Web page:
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A. Colenbrander, D.C. Fletcher; Contrast Sensitivity and ADL Performance . Invest. Ophthalmol. Vis. Sci. 2006;47(13):5834.
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© ARVO (1962-2015); The Authors (2016-present)
The Mixed Contrast Reading Card (MCC) with alternating high and low (10%) contrast lines is a simple screening test for contrast sensitivity (CS). The difference in the number of lines read with high contrast (HC) and low contrast (LC) convincingly demonstrates contrast deficits.
To evaluate the relation of contrast deficits to ADL problems.
Consecutive Low Vision patients were tested. Tests included the MCC, ETDRS acuity, MN–read, Mars letter contrast. ADL problems were scored from recorded patient histories and interviews. Five general rubrics were used: reading, writing, face recognition, mobility and homemaking.
(1) In 300+ normal eyes (VA > 20/40) the HC–LC difference was 1 or 2 lines. This value does not change with age. In a Low Vision population the most common difference was 4 or 5 lines; differences up to 10 lines were recorded, some patients could not see even the largest LC print. (2) The HC reading acuity correlates tightly with the MN–read acuity (R2 = 0.86). The HC–LC difference correlates with the Mars rating, but only weakly (R2 = 0.18).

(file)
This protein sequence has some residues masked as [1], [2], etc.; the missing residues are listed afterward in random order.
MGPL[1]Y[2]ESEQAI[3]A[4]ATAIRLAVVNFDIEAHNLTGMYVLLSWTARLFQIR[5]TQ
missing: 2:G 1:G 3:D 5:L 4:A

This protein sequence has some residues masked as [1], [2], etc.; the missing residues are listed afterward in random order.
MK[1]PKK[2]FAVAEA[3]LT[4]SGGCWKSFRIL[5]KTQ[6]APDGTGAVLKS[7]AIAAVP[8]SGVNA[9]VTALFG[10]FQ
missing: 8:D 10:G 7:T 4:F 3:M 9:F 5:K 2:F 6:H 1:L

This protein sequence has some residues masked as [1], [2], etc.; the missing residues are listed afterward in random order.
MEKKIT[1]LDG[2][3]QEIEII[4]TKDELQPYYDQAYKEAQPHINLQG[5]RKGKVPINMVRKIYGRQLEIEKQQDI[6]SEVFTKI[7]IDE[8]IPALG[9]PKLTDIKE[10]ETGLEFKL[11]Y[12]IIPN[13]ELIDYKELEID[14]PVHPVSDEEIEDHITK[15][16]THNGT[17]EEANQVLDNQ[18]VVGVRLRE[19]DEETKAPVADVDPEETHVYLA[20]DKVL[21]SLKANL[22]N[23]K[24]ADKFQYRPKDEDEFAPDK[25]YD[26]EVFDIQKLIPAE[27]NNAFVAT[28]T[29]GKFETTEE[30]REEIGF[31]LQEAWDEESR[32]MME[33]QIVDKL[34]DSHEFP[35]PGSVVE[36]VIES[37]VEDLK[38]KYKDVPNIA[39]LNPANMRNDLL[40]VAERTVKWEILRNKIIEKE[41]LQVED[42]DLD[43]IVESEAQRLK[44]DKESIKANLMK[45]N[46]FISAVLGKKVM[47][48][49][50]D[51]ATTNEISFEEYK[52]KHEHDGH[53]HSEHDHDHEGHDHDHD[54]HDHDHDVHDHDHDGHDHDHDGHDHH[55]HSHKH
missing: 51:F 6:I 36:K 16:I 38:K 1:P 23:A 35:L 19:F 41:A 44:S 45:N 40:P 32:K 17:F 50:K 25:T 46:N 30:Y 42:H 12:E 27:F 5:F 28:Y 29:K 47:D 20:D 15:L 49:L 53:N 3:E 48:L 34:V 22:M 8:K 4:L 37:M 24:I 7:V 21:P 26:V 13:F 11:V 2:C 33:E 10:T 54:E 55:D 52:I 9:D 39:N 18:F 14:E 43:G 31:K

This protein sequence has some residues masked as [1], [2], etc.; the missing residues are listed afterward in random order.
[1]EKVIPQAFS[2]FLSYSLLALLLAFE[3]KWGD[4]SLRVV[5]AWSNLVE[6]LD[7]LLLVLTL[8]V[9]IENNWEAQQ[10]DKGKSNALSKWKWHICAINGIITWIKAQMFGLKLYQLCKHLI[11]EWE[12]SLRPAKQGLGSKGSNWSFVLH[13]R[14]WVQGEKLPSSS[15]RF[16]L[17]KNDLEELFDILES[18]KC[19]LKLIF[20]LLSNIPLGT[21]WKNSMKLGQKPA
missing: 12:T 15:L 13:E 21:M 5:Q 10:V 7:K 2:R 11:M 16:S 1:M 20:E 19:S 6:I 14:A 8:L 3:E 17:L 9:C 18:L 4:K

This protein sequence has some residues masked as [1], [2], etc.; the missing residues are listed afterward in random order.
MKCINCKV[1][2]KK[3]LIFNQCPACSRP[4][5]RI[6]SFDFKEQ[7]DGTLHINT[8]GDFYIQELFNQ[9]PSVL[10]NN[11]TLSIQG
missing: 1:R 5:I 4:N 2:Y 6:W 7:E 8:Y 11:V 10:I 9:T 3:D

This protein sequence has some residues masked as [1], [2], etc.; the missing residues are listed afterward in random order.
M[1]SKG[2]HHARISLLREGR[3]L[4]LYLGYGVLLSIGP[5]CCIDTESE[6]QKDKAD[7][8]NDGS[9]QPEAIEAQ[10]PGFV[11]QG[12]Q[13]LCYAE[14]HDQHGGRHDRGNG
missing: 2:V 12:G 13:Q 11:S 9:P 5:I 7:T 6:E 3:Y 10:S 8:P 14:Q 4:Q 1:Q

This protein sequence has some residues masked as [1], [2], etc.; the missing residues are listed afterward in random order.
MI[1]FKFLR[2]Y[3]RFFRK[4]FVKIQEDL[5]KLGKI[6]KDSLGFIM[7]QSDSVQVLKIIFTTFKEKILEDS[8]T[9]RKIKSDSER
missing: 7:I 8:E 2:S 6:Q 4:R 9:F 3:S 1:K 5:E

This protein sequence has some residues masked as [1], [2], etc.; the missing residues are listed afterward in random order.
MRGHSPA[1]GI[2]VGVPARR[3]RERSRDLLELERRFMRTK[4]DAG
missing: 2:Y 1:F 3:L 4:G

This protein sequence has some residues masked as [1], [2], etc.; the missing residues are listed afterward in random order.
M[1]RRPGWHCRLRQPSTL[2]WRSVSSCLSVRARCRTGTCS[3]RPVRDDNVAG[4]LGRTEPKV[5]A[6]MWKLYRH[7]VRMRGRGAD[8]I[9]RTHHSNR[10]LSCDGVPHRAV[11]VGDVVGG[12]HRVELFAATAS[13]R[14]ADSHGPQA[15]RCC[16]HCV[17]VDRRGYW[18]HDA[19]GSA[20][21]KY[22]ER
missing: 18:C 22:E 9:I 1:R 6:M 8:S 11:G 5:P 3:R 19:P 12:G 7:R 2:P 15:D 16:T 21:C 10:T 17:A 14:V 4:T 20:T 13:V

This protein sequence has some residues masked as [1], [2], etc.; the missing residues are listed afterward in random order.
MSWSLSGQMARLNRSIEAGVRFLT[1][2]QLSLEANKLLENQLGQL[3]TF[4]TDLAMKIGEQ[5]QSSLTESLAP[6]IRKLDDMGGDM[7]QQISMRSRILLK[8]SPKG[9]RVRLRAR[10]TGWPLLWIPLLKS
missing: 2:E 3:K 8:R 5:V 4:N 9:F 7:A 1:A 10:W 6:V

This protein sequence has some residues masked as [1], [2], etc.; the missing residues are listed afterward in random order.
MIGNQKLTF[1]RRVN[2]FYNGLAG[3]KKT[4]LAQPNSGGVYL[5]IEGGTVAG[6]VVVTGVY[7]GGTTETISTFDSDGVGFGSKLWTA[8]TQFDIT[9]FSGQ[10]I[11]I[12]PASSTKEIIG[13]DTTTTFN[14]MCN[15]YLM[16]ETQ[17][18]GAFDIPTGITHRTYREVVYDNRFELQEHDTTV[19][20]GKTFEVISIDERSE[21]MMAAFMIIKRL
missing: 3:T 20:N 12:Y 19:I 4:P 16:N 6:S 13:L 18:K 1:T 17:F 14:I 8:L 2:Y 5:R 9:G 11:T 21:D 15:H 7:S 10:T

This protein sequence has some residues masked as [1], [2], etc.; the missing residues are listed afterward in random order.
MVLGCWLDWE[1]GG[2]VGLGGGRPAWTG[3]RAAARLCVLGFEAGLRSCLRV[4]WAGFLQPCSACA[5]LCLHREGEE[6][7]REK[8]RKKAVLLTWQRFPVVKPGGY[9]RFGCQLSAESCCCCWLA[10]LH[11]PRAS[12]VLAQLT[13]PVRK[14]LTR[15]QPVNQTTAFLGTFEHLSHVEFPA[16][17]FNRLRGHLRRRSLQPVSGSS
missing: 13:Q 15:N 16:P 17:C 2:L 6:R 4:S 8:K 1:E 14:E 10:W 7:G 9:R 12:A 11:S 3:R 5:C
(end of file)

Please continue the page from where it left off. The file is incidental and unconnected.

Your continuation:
(3) Among 140 low vision patients (VA 20/20 to 20/800) there was no correlation (R2 = 0.003) between VA and HC–LC difference.
(4) The correlations with ADL scores are all weak, but trends are in the direction suggested by clinical experience. The overall ADL score was influenced equally by VA and CS. Reported reading difficulties were influenced more by VA, but writing and homemaking were influenced more by CS. Face recognition correlated more with measured reading performance. Mobility correlated slightly more with VA.
(1) The MCC provides a reliable screening test. (2) The MCC and Mars (or Pelli–Robson) tests measure different aspects of CS (slope vs. peak of the CS curve). Based on this weak correlation 1 line MCC difference is equivalent to about 1.5 Mars letters or 0.5 P–R triplet. (3) In retinal problems (image processing) CS and VA are independent variables. This is clearly different from optical problems (image formation) where blur affects both VA and CS. This difference is often overlooked in discussions of CS.
(4) Our current global scoring method for ADL problems is not sensitive enough to pinpoint CS–specific problems. There is a need for more specific rating instruments.
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